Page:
It’s okay to not know about the project. Ask your mentors and fellow developers and discuss with them. Usually they have a clear description about what the project is about in the ideas list or they might have talked about it in their IRC channels. Find out if whether you have to learn any new languages or frameworks? Do you have the correct resources to learn them? Do you have enough time to complete the courses? What extra practice or sample projects you will have to refer to start with the project. Make sure you do proper research before choosing a project.

8. Can I learn and code at the same time during the GSoC period?

Yes many people have been doing it and its not something new. You are not expected to know everything before hand. However, you should be able to convince your mentors by stating them the actual timeline you will follow in order to do this. If you have zero knowledge about the subject you should think again whether this project is for you or not.

9. How much do my past contributions to open source matter?

They do matter to most organisations. If you have a good history with the mentors and the project you are applying to, you have greater chances of getting in. Make sure you also show any other work related to your project or something which you have done at your university which is directly an application of what you will be doing in the program. The organisations will definitely be interested in knowing about this.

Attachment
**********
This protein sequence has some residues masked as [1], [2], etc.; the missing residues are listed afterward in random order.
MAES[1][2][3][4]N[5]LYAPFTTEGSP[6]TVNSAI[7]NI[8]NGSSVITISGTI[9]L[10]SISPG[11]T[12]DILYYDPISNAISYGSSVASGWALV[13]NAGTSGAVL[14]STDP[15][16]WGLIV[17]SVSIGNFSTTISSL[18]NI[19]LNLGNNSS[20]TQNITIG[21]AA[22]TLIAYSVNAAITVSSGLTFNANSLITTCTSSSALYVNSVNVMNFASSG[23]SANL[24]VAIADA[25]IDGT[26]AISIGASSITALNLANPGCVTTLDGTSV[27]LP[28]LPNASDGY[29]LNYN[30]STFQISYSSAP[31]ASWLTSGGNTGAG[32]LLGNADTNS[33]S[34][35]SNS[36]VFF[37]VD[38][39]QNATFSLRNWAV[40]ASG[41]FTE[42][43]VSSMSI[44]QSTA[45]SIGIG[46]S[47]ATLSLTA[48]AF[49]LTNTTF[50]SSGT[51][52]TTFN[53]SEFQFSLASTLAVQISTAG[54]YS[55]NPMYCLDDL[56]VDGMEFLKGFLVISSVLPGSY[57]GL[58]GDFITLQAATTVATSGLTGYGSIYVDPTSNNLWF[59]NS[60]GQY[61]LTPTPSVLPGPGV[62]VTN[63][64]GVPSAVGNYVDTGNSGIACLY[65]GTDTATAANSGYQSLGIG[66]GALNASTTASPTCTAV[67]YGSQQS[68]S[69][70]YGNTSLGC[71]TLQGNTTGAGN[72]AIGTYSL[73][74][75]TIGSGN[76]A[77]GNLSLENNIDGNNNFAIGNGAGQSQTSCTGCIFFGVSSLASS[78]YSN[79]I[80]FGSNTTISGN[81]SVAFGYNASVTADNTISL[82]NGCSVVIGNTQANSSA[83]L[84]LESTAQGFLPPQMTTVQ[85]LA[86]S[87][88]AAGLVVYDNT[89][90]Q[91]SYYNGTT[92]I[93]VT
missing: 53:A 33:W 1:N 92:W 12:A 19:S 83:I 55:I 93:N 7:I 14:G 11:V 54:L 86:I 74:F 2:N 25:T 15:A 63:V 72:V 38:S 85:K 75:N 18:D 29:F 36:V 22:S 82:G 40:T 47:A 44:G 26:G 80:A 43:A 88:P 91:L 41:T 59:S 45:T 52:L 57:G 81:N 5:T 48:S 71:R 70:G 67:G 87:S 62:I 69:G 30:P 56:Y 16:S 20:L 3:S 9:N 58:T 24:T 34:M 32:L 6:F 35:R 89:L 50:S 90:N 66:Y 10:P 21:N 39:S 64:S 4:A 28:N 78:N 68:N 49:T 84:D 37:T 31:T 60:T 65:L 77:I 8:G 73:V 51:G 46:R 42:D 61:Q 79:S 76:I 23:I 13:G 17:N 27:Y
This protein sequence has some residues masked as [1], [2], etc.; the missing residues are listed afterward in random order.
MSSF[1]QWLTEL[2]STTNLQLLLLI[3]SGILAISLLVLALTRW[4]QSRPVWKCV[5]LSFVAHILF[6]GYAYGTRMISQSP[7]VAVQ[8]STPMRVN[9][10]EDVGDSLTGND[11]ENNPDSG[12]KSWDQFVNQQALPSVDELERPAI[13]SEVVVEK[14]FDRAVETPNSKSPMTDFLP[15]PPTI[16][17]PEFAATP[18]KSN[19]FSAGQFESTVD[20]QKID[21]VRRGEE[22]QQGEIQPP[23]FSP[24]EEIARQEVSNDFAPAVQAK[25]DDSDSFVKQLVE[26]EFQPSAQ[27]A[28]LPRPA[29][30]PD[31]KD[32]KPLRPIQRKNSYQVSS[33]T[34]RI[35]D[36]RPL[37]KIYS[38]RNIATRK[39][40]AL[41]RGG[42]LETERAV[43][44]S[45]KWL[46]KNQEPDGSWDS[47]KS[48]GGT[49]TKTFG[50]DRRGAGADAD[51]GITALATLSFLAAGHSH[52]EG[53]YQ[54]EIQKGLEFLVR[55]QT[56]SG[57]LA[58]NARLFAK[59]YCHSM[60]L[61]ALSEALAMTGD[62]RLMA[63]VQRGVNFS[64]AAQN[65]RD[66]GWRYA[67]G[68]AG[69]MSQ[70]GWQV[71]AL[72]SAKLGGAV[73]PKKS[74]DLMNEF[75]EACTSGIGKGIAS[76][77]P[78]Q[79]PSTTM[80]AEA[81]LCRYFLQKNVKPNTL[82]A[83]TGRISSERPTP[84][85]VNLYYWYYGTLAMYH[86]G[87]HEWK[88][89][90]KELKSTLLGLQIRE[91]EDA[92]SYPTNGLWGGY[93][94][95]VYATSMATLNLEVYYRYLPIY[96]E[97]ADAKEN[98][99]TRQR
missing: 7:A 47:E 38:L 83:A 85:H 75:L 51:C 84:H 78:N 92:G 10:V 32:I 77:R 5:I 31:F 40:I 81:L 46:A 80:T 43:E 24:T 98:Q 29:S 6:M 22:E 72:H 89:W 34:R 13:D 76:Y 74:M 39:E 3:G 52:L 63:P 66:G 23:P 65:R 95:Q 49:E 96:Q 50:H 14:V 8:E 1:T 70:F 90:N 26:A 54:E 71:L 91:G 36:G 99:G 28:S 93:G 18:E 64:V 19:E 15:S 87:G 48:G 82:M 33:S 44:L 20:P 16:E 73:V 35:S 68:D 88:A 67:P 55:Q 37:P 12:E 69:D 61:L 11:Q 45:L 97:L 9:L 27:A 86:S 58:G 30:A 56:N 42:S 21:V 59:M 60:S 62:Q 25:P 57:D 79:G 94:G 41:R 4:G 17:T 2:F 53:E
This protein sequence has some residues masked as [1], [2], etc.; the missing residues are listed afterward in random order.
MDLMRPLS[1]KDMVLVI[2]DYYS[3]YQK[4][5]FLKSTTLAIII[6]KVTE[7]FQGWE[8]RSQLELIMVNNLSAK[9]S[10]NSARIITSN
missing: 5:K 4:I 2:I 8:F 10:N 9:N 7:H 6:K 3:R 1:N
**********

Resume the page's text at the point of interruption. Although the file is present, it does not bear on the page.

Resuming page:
10. I have a research background, I have never developed any software. 
How do I contribute?

No issues. If you aren’t sure about the development aspects make sure you have some programming knowledge which is necessary in building the project. But make sure are able to convince that you will be able to learn and work on the project, the organisation should not have a problem at all.

11. I am not familiar with Git/Github. What do I do?

This is a major problem because every GSoC applicant is expected to have learned Git/Github or be able to submit his or her code online. There are various online resources, like and various Youtube Videos which can help you get started.

12. My Github profile isn't that impressive. Is that a problem?

Not at all. People do not care about your Github Profile but your contributions to Open Source. Got university projects which is related to your project? Well that should work here too. Tell them you are starting with Open Source and how you can help the community with your knowledge.

13. I have more than one organisations in mind. How do I proceed?

No problem, Google allows you to apply to more than one organisation. But make sure you spend good time with each of your proposal and state this fact clearly in your proposals.

14. Can I send more than one proposal to one organisation?

Yes most organisations will consider your application for more than one projects. But again make sure you have enought time to give to each of your proposal. Please note you will only be working on one single project.

15. I haven't contributed to this organisation but I still want to 
send the proposal, should I send it?

As mentioned in previous answers, it won’t be a problem if you are wanting to apply to a completely new organisation unless your past work and background is supporting you with what you want to do. Tell them how excited you are about working in their organisation, what draws your attention, what changes and features can you bring in the project and how it will help you if you contribute. Make them feel interested in you.

The above content and FAQs were compiled with the help of various GSoCers. Still have more questions? Visit